"What we hope to accomplish is to advance Martin Luther King's principles, which were to judge people by the content of their character and not by the color of their skin," Bob said of the legislation to Fox News. “Our race doesn’t determine our future. Our actions, our values, and the things that we achieve as individuals determine our future.”




Wednesday, September 29, 2021

The CDC’s COVID Failures Mount

What grade does America’s premier public health agency deserve vis-à-vis the biggest public healthcare threat the country has faced in generations? The short answer would be “a failing grade.”

Throughout the course of the COVID pandemic, the Centers for Disease Control and Prevention (CDC) has repeatedly misinterpreted data, misinformed the public, and allowed political considerations to direct its guidelines rather than holding strictly to the known science.

The result has been widespread confusion and deep distrust in an institution that should seek to avoid any whiff of political considerations in its decision-making. Fewer Americans trust the CDC today than did before the pandemic, and the lion’s share of the blame rests almost entirely on those leading the CDC.

Although he doesn’t hold a position at the CDC, Dr. Anthony Fauci, whom Donald Trump tagged as the lead medical professional to communicate with the American people regarding the novel virus, has seemingly served as role model to the CDC’s operation. Fauci was perhaps Trump’s biggest blunder, because the Beltway’s highest-paid bureaucrat arguably cost Trump a second term through his own continual display of a total lack of humility and honesty. The CDC seemed to mimic his approach.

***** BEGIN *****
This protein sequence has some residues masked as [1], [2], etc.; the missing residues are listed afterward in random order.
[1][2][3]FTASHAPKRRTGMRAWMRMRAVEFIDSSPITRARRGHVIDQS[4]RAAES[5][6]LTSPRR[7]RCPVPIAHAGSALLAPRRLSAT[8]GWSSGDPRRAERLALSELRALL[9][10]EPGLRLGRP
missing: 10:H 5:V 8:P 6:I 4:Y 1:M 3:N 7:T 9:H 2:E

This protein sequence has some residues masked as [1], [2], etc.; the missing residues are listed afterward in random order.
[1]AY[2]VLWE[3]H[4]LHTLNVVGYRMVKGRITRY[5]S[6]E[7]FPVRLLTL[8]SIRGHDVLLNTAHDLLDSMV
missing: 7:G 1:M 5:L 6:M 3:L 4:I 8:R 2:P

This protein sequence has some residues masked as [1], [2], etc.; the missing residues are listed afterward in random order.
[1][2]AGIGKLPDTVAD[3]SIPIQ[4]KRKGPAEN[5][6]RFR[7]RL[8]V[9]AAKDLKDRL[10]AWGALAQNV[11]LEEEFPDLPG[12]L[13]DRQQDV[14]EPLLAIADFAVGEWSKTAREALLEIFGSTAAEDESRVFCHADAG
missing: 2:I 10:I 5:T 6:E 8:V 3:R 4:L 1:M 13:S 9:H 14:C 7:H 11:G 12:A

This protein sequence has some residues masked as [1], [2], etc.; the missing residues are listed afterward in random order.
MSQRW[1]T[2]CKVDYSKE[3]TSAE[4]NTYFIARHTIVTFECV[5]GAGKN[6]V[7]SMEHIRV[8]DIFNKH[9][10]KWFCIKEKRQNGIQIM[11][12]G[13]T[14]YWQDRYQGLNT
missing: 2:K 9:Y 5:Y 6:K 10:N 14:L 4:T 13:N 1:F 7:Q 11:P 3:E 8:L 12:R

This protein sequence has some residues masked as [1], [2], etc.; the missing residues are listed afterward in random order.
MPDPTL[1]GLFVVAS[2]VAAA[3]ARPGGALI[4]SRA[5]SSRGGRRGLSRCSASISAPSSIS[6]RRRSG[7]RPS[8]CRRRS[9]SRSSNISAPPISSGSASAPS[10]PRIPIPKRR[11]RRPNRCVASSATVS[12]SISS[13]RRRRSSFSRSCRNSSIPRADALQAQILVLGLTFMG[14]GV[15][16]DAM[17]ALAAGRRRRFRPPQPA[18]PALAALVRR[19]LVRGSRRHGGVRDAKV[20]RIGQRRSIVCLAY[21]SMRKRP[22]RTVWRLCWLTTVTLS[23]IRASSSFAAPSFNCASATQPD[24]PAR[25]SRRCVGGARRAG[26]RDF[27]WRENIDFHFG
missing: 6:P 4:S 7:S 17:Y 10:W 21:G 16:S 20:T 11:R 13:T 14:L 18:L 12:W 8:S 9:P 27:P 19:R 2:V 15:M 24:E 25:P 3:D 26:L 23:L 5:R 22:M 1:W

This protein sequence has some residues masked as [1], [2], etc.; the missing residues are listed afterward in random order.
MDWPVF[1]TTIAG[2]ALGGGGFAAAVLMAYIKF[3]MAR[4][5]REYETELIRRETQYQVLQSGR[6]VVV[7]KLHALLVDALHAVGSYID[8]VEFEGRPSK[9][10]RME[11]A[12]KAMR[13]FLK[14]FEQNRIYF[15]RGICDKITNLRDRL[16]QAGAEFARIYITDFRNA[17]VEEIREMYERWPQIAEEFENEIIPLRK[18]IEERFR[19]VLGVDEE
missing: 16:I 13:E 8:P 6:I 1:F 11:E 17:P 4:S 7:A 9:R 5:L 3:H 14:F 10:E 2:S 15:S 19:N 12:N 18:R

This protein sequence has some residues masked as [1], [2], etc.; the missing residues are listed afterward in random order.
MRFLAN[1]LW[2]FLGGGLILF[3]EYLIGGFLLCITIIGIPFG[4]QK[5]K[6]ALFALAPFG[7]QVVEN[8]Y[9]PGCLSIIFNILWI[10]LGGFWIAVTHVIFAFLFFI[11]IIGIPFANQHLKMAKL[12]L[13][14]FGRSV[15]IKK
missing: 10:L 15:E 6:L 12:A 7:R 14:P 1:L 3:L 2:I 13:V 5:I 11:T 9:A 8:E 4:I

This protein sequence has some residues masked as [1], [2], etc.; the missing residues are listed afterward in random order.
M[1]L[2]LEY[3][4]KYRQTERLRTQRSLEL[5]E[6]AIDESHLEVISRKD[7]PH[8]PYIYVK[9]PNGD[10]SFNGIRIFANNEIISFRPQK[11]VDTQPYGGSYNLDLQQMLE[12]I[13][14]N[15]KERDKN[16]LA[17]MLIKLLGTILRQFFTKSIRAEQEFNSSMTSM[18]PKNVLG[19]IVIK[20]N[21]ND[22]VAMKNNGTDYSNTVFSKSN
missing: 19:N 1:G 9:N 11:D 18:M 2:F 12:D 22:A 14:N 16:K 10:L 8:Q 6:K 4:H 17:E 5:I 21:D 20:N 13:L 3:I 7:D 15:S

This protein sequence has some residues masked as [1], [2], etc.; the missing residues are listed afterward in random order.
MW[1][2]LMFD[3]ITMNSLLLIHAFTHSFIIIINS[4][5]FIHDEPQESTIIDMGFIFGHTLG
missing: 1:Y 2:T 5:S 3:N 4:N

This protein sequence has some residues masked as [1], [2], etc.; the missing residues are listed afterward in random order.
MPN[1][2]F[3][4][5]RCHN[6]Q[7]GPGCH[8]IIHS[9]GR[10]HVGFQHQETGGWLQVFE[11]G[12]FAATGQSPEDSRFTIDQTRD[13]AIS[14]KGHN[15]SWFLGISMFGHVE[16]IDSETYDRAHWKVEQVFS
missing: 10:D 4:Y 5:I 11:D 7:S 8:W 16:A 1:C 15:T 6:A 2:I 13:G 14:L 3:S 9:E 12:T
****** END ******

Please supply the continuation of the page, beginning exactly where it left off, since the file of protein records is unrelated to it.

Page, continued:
“The CDC is supposed to be America’s frontline institution in the fight against infectious disease,” Peter Suderman pointedly observes. “Its job is to analyze viral threats, track their spread and development, and provide the public with relevant information about how to respond to outbreaks. Not only did the agency do this job poorly in the early stages of the pandemic, but it actively hindered efforts that would have greatly improved America’s response, and it made planning errors that were both predictable and avoidable. At nearly every stage of the pandemic, the CDC got things wrong and got in the way. Its failures almost certainly made America’s pandemic worse.”

From foulups of COVID testing kits to promulgating misleading information, from allowing a partisan teachers union to dictate guidance to outrageously overstepping its boundaries with things like the eviction moratorium, the CDC failed the country. Making matters worse has been the CDC’s elitist and condescending attitude toward the American public. Rather than seeing itself as primarily a public health advisory agency, those leading the CDC seemed to see the agency as primarily a means to wield governing authority over the American people.

“The root of the problem is the agency’s self-conception: It sees itself as the ultimate arbiter of what is true and what to do on all matters of infectious disease,” Suderman further notes. “In essence, the CDC believes there is no other authority besides the CDC, so it shuts out private labs from the testing process, insists that its faulty tests actually work pretty well long after problems arise, sticks with overly complicated plans that bog down processes, and resists calls to update its guidance, even when that guidance makes living ordinary life difficult or impossible.”